Since I didn’t do any open water swims this year and I didn’t’ warm up, the start of my swim sucked. I can’t accurately express how bad it was. I was panicking very early into the swim, I swam on my back for a section and my googles started taking in water. It was not going well at all. I called a volunteer over so I could hold onto a kayak to fix my googles. I knew the swim would get better I just had to push on. At 500 meters, I was starting to get some sort of rhythm, but it was at the 1 – 1.5 km mark when I finally started swimming with a proper stroke and speed. It was at this point that I started passing athletes that had previously passed me. I felt comfortable and know in the future, a warm up swim will definitely be needed.

As I exited the water the volunteers helped pull off my wetsuit (THANK YOU VOLUNTEERS!) I made my way to the transition. This is when I had a huge surprise; Julie had stuck around to watch me safely make it out of the water and onto the next portion of the race.  Julie had put up with a lot over the last few months, so this was her race as much as it was mine. I’m glad she’s in my corner and it gave me a huge boost before heading out onto the bike, which would be the hardest and longest portion of the race.

With my wetsuit off and my bike shoes on, I was ready to take on the 180km bike ride through Mont Tremblant’s forests and low lying mountains. The bike course is two 90km loops with the hardest part being a 10 km section within the last 20 km of the loop. This would be my longest bike ride ever. It wasn’t going to be easy, especially because it was on such a challenging course. I knew that if I broke it down into sections, it would make the ride a little easier. So my goal was to concentrate on just getting to the next aid station. The aid stations were roughly 15-21 km apart, which would take me about 30-45 minutes to ride. My first lap went well and I was only 15 minutes behind my pace goal. I felt strong in the 1st 30km of the 2nd lap, but then the heat and my fatigue slowed me down to a much slower pace. There were a lot of huge rolling hills that slowed my momentum for the next 30km. I recovered and finished strong near the end. Six hours and 45 minutes for my 1st 180km bike ride. Not bad, and only 45 minutes behind my goal pace. I felt really good at this point until I went to dismount my bike, where I almost fell over. It took a few steps to recover before I could start moving at a jogging pace. I was relieved that I only had the running portion remaining of the race.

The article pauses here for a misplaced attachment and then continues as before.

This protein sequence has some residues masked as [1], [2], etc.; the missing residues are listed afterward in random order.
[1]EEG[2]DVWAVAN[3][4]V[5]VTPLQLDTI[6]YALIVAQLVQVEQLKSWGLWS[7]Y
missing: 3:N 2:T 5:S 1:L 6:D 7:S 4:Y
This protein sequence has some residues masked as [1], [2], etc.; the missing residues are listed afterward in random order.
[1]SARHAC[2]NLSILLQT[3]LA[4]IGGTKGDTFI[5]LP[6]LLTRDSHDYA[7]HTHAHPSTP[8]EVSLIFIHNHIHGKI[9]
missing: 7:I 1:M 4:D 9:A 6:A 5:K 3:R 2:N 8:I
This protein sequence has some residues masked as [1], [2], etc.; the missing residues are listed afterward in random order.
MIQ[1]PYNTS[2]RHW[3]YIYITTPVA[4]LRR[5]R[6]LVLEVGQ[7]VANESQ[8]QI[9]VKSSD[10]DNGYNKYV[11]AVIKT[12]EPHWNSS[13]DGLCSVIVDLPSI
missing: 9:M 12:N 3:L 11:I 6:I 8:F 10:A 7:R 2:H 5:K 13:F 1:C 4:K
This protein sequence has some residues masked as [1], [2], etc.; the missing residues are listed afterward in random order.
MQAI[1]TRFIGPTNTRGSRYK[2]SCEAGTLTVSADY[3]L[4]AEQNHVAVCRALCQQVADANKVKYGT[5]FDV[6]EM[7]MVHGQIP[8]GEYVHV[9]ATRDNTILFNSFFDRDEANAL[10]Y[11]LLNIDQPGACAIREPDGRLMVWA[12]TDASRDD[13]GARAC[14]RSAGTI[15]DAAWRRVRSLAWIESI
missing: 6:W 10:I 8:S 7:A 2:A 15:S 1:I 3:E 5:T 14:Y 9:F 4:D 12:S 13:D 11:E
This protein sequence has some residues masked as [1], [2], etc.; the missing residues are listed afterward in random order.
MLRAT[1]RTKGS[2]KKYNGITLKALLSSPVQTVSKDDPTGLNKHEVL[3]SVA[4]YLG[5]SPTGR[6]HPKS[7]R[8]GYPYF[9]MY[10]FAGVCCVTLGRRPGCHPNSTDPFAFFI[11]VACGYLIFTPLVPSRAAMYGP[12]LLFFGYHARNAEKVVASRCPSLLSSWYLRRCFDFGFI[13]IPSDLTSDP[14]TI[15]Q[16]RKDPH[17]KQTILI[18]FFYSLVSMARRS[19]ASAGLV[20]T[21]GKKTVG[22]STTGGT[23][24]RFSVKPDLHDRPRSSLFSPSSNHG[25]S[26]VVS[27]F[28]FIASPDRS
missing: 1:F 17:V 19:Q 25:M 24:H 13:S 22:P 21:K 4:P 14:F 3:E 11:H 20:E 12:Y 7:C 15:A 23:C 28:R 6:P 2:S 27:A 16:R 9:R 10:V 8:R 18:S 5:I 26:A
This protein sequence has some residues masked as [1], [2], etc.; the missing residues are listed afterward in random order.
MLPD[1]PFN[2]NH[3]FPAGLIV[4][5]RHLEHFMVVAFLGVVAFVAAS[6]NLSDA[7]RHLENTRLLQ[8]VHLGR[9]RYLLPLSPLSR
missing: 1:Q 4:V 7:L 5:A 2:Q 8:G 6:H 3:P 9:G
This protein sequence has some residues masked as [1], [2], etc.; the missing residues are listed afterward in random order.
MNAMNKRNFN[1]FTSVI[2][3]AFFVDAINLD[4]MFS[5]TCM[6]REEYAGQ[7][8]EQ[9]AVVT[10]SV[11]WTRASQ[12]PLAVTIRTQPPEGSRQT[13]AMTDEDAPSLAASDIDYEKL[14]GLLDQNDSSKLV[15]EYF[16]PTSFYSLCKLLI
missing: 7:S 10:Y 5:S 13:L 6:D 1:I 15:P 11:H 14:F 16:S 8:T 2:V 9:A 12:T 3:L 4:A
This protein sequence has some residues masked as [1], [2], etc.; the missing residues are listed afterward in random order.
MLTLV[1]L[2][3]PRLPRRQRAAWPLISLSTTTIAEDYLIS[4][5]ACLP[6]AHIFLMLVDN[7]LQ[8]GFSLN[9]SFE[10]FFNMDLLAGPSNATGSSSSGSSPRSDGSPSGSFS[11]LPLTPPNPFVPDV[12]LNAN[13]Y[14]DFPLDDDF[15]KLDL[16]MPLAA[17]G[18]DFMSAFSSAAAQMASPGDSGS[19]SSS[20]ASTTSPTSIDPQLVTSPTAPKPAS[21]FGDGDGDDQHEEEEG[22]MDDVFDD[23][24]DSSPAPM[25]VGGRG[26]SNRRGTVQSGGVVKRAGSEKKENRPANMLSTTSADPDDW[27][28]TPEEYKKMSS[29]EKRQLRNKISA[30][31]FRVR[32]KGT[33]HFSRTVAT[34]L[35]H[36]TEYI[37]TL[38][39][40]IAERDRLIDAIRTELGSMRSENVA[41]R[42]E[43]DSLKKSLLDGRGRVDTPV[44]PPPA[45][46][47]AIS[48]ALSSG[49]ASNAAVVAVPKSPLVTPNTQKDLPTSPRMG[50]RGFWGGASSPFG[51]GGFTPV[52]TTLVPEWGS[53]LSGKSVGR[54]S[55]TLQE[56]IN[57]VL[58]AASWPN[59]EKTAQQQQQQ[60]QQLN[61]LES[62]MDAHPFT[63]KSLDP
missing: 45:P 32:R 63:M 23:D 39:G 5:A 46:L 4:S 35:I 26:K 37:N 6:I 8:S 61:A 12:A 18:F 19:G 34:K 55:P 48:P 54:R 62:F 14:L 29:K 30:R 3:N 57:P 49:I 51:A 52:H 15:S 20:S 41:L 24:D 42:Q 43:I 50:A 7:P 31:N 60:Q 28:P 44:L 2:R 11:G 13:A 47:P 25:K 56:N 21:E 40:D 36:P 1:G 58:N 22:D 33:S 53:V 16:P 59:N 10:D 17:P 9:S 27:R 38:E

As I approached the transition tent, I unexpectedly saw Julie again and it gave me a much needed boost before heading out on the run. Her support was great throughout the race! She definitely kept me motivated. The run portion of the race was a full marathon (42.2km). It’s split between a closed road section and a paved bike path through a wooded area. I knew that the first few kilometers were going to be at a slower pace and the plan was to pick up my pace and finish strong. This is not what happened. I enjoyed the first half of the marathon, but my stomach pain was getting worse as time went on. I tried my best to power through the stomach issues, but ingesting mainly a liquid diet during the race had created really bad stomach cramps. I knew I had a lot of time remaining and I made the decision to walk the rest of the race. This is not how I wanted to finish my 1st Ironman, but I was still happy to have a successful completion. I finished in 14 hours and 47 minutes, a couple hours past my race goal.

Overall I would say that I loved the entire event and can’t wait to race at Mont Tremblant again. The venue was amazing, the volunteers were great and the support from the city and fans helped to create an enjoyable athlete experience.

In a short period of time (March 2018 – Aug 2019) I went from not knowing how to swim properly (I couldn’t go longer than 25m (1 length of the pool) and never biked more than 20km on a mountain bike, to now finishing an Ironman. I had plenty of support from family and friends and can’t thank them enough for helping me get to that Ironman finish line. 2020 is going to be another big year of training and racing.

I look forward to seeing everyone in the pools, lakes, roads or trails!